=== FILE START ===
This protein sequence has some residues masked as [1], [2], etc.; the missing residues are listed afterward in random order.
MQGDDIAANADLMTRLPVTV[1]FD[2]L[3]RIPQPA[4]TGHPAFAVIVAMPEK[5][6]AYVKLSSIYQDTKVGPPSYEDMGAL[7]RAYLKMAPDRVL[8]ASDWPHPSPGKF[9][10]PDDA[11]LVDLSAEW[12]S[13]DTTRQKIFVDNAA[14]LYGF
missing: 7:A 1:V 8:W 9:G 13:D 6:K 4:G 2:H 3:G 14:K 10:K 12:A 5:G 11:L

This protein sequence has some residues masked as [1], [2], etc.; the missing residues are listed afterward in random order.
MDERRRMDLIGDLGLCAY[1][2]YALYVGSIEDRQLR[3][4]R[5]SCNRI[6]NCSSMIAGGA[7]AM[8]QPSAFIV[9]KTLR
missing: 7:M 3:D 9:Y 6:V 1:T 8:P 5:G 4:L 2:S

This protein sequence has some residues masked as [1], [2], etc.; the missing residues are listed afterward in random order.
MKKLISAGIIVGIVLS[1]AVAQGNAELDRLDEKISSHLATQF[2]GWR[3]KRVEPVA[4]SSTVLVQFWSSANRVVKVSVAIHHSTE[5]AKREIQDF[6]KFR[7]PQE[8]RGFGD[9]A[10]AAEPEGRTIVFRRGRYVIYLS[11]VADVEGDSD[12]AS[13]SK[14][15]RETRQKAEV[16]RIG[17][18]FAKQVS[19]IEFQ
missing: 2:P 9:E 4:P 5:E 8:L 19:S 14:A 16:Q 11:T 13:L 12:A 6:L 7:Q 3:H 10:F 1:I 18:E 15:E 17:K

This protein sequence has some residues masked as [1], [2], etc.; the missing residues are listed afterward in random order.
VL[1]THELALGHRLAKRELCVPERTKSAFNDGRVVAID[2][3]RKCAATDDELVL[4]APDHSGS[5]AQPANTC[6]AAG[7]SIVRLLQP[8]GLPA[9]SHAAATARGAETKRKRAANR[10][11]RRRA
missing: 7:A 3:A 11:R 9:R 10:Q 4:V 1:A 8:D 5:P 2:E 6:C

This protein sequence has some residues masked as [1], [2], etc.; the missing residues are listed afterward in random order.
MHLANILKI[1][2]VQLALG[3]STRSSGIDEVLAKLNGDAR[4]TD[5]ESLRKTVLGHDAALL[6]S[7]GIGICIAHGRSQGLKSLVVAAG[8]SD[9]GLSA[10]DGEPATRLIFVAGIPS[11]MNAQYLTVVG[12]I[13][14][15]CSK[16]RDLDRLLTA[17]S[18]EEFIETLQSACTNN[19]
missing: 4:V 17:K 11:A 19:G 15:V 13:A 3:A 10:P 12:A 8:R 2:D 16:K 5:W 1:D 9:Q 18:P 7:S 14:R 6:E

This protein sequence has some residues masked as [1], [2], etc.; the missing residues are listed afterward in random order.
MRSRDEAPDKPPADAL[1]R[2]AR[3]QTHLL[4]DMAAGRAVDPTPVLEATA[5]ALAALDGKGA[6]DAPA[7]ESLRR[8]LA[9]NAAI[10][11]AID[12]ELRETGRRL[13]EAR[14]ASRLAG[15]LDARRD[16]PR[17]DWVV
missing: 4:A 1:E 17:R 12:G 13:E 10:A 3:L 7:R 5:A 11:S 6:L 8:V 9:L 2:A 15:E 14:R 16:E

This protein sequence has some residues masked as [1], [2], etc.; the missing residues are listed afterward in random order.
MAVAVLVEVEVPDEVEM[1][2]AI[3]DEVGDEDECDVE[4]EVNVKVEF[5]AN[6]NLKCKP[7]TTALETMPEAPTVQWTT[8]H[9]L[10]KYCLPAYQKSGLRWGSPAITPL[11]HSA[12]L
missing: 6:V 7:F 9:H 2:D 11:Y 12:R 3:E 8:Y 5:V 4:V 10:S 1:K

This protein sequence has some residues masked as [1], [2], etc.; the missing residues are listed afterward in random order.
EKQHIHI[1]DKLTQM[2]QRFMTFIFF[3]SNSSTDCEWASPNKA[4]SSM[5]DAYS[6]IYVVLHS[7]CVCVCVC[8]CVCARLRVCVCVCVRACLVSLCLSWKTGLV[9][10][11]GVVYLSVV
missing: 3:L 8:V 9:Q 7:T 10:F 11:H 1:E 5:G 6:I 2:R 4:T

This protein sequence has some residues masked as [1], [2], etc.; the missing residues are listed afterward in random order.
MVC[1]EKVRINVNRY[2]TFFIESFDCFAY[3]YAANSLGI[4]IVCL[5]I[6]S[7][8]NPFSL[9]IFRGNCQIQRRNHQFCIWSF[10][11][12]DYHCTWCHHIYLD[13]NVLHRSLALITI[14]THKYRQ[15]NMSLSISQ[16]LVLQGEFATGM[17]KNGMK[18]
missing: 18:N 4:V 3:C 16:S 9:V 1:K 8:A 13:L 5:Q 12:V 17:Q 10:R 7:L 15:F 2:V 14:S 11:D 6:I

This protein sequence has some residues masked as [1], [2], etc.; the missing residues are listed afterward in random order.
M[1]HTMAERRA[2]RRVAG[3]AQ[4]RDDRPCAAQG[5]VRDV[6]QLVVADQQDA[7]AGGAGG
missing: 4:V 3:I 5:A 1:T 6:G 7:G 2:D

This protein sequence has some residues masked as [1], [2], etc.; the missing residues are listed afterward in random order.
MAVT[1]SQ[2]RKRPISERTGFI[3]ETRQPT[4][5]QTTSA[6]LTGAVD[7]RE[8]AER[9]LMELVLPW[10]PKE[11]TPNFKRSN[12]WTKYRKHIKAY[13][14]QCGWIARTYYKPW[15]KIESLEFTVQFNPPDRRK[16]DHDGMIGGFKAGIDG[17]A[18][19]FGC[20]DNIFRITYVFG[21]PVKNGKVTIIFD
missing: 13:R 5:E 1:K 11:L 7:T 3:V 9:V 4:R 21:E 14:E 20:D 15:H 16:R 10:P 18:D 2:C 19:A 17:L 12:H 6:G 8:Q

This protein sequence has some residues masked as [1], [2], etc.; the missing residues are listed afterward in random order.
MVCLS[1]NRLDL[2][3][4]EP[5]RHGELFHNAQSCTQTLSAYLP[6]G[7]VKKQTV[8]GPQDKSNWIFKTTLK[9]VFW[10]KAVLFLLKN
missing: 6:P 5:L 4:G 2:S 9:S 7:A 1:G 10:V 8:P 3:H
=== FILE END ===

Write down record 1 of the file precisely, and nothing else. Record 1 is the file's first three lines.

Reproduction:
This protein sequence has some residues masked as [1], [2], etc.; the missing residues are listed afterward in random order.
MQGDDIAANADLMTRLPVTV[1]FD[2]L[3]RIPQPA[4]TGHPAFAVIVAMPEK[5][6]AYVKLSSIYQDTKVGPPSYEDMGAL[7]RAYLKMAPDRVL[8]ASDWPHPSPGKF[9][10]PDDA[11]LVDLSAEW[12]S[13]DTTRQKIFVDNAA[14]LYGF
missing: 7:A 1:V 8:W 9:G 13:D 6:K 4:G 2:H 3:G 14:K 10:K 12:A 5:G 11:L